Britain's FTSE 100 index of leading shares was down 35.24 points, or 0.9 percent, at 4,005.65, while Germany's DAX was 77.34 points, or 1.7 percent, at 4,493.73. The CAC-40 in France was 34.01 points, or 1.0 percent, lower at 3,264.17.
Earlier Japan's Nikkei 225 stock average tumbled 7 percent at the open but recovered to close down 2.5 percent at 8,460.98, while Hong Kong's Hang Seng Index was down 4.7 percent at 13,603 after falling more than 6 percent earlier. South Korea's market was down more, as the benchmark Kospi fell nearly 10 percent at one point but closed down 7.5 percent at 1,049.71.
The latest stock market jitters around the world have been stoked by a stream of disappointing earnings updates, particularly in the U.S. over the last few days. The worries contributed to a 6.1 percent drop in the Standard & Poor's 500 index on Wall Street on Wednesday that left it at its lowest level since April 2003.
Fears about the economy have become the primary concern as worries over credit markets and the banking system have been assuaged, for now at least, by government efforts to shore up banks, as well as massive liquidity boosts from the world's leading central banks.
"So long as there's this rather blunt, and perhaps rather realistic, fear of a global recession looming, then there's certainly scope that stocks will continue to struggle to find support in the short to medium term," said Matt Buckland, a dealer at CMC Markets.
Though the solvency of banks across Europe is less of an issue in the markets, their upcoming earnings are likely to be hit hard by the global economic downturn and that weighs on their share prices. Notable losers Thursday were BNP Paribas SA, down 2.5 percent and Barclays PLC, which was 5.6 percent lower.
One bright spot was the performance of Nestle SA, the world's biggest food and drink company, which saw its shares 5.2 percent in Zurich after it reported buoyant sales growth for the first nine months of the year.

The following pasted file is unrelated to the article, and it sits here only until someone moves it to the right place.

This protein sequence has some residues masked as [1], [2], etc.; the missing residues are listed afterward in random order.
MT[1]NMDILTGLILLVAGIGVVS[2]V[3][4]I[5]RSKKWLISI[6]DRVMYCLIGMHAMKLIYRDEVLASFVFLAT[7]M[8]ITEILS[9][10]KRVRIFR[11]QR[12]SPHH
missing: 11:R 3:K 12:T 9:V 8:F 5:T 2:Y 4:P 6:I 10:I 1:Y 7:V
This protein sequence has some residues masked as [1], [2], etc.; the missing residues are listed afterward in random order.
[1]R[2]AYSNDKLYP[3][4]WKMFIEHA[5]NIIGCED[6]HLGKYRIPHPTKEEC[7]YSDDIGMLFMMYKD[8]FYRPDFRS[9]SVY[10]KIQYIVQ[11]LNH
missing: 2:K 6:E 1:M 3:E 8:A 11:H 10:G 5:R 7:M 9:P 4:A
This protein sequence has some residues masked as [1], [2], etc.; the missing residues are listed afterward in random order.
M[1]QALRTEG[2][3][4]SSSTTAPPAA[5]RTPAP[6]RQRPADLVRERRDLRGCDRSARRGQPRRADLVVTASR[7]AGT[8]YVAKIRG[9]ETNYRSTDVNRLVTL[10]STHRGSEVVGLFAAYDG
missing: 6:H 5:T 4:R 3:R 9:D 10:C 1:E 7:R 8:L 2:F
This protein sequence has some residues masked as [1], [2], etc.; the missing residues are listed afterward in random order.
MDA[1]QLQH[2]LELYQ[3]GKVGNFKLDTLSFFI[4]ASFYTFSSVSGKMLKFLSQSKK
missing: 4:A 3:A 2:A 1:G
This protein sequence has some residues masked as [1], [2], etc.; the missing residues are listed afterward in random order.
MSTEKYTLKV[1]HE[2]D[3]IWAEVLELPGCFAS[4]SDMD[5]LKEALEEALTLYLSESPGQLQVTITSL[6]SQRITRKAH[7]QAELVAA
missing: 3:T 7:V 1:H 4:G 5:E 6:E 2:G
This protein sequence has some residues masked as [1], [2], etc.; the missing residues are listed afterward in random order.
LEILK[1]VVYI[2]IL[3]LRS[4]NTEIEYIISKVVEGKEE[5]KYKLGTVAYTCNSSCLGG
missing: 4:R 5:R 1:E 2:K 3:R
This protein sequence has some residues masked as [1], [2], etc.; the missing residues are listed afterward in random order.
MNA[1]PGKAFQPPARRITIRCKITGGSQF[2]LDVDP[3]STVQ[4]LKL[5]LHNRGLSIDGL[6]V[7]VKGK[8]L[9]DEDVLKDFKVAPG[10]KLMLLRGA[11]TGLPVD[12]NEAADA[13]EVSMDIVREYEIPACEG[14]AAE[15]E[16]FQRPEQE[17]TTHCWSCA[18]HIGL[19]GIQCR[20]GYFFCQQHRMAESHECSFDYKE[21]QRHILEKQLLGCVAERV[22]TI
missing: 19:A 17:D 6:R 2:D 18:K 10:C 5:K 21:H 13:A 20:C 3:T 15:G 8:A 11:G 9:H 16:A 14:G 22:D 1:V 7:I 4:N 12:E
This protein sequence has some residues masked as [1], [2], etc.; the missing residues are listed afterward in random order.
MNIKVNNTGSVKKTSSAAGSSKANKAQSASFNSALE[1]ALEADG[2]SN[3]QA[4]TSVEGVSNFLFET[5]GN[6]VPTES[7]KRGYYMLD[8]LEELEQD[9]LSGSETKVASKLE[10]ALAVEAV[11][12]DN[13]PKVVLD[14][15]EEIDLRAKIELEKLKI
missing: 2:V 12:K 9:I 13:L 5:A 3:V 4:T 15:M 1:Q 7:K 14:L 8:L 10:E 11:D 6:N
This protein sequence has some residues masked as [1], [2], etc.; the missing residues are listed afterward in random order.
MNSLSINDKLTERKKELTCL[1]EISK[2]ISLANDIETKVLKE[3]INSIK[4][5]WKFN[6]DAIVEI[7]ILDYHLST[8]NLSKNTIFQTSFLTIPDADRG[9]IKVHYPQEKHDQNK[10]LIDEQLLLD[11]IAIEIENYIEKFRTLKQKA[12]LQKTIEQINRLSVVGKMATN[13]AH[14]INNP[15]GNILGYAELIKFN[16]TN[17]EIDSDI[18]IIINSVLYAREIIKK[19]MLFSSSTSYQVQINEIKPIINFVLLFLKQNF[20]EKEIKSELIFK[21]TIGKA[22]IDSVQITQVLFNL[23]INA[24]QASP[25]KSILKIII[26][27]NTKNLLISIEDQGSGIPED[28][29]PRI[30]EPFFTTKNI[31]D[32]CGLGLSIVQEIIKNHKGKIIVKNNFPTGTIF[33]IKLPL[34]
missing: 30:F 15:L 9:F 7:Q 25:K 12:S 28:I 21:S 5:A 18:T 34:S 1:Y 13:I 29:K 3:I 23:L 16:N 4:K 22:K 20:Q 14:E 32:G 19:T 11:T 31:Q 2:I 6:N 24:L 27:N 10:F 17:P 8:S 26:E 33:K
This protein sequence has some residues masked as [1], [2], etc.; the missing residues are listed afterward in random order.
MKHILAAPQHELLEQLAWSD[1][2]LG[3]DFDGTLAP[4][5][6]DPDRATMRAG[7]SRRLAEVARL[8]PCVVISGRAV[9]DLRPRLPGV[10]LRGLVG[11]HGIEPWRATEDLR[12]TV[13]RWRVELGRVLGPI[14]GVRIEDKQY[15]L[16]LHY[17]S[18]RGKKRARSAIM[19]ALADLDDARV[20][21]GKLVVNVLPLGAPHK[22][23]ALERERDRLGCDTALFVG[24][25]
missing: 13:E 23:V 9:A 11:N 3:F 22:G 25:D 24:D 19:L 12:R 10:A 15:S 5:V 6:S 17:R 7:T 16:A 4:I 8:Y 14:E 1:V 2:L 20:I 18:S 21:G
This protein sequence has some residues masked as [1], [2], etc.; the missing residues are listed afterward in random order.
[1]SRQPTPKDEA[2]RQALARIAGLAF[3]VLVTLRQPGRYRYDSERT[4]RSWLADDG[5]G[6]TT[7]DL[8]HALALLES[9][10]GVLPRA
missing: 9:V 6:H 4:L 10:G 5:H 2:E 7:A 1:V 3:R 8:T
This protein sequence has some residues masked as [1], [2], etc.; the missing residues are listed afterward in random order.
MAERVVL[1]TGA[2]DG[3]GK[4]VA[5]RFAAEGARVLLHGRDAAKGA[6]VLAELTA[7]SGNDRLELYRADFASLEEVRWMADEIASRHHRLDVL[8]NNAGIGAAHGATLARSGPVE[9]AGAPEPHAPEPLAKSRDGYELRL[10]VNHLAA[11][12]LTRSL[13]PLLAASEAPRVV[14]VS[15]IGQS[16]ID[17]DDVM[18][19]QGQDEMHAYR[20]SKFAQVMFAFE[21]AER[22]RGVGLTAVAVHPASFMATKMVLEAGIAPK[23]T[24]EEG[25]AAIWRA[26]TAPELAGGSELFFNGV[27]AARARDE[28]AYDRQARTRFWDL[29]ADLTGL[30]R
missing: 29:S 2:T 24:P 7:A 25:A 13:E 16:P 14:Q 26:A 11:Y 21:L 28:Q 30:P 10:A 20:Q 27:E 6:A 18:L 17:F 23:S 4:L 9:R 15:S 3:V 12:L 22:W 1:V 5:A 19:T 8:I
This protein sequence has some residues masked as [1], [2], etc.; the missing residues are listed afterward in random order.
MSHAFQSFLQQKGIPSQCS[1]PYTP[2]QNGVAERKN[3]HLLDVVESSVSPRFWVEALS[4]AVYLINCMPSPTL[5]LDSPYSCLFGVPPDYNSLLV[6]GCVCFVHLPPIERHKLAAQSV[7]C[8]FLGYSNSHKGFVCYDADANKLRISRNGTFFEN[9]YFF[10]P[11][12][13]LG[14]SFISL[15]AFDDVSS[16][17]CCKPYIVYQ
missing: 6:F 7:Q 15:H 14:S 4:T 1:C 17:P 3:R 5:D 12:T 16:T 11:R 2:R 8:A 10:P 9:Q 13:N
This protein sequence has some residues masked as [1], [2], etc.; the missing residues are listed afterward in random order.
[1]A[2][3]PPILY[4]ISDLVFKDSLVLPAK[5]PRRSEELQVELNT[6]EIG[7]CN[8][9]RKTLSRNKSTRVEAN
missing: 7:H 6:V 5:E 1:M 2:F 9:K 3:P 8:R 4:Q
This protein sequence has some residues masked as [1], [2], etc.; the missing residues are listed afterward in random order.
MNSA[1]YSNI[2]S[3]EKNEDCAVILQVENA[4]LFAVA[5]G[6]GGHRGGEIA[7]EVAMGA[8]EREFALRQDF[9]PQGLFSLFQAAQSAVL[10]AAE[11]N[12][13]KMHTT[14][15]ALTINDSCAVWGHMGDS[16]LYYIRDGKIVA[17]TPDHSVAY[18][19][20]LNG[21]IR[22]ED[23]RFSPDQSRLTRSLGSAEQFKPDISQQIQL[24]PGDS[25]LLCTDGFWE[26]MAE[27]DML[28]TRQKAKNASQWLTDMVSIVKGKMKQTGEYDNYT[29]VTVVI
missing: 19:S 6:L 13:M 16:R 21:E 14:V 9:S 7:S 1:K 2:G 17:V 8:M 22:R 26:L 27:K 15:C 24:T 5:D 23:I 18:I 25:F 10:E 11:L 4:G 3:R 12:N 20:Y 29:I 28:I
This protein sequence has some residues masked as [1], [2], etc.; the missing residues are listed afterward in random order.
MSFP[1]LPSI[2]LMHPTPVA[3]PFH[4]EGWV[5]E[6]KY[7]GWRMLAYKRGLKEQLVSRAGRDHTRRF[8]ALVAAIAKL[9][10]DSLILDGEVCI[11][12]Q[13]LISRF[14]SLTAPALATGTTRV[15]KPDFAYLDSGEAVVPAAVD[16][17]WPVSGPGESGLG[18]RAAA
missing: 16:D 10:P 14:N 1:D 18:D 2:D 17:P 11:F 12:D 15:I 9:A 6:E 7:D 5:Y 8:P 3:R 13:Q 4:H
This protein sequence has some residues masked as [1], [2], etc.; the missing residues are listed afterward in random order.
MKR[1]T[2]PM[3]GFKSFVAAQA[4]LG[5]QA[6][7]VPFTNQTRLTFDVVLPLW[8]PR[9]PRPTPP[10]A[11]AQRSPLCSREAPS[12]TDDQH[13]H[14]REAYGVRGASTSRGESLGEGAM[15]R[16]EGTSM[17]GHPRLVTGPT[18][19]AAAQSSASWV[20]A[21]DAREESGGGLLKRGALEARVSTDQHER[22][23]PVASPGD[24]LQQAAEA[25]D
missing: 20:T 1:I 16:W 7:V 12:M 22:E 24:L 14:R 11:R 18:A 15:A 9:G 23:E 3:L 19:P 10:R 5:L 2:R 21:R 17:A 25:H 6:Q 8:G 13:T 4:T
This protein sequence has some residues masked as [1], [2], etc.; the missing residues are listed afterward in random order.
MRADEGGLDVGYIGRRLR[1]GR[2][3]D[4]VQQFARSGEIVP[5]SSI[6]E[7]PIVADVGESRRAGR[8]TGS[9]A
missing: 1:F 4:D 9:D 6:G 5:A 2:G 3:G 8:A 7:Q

Though the markets remain preoccupied with the general economic environment they continue to keep a close watch on interbank lending rates, which continue to fall, albeit relatively slowly.
Figures released Wednesday showed that the rate on three-month loans in dollars, known as the London Interbank Offered Rate, or Libor, fell by 0.29 percentage point, to 3.54 percent, while the so-called European Interbank Offered Rate for three-month euro-denominated loans dropped 0.03 percentage point to 4.936 percent, the lowest rate since June 5.
"Softer earnings and growth risks are dragging down equities, with government-central bank efforts to stabilize the money markets still bearing fruit with Libor rates easing further," said Stuart Bennett, a senior strategist at Calyon.
Abnormally high interbank lending rates have been the catalyst for the crisis in the financial markets over recent weeks, raising fears they would choke off credit to businesses and individuals.
Earlier in Asia, Japanese electronics powerhouse NEC Corp. plunged 8.5 percent after slashing its full-year earnings estimates Wednesday, blaming weaker demand for mobile phones and computer chips.
Japanese exporters were also battered by the surging yen against the dollar and euro. A stronger yen decreases the value of overseas profits when repatriated to Japan.
Mazda Motor Corp. plummeted 10.9 percent, Isuzu Motors Ltd. 9.6 percent, and Honda Motor Co. fell 6.6 percent. Game console maker Nintendo Co., which releases earnings Oct. 30, closed 8.65 percent lower.
Elsewhere Australia's key index pulled back more than 4 percent as slumping world commodity prices sent resource companies lower. Rio Tinto fell more than 14 percent while rival BHP Billiton sank more than 9 percent.
Oil rebounded modestly after plummeting more than $5 overnight to near 16-month lows. Sweet crude for December delivery rose $0.77 to $67.52 a barrel.
On the currency front, the dollar was little changed at 97.53 yen. In two months, the yen has gained more than 10 percent against the dollar.
The euro and the pound were both 0.1 percent lower at US1.2839 and US1.6257 respectively.
AP Business Writer Jeremiah Marquez in Hong Kong and AP Writer Tomoko Hosaka in Tokyo contributed to this report.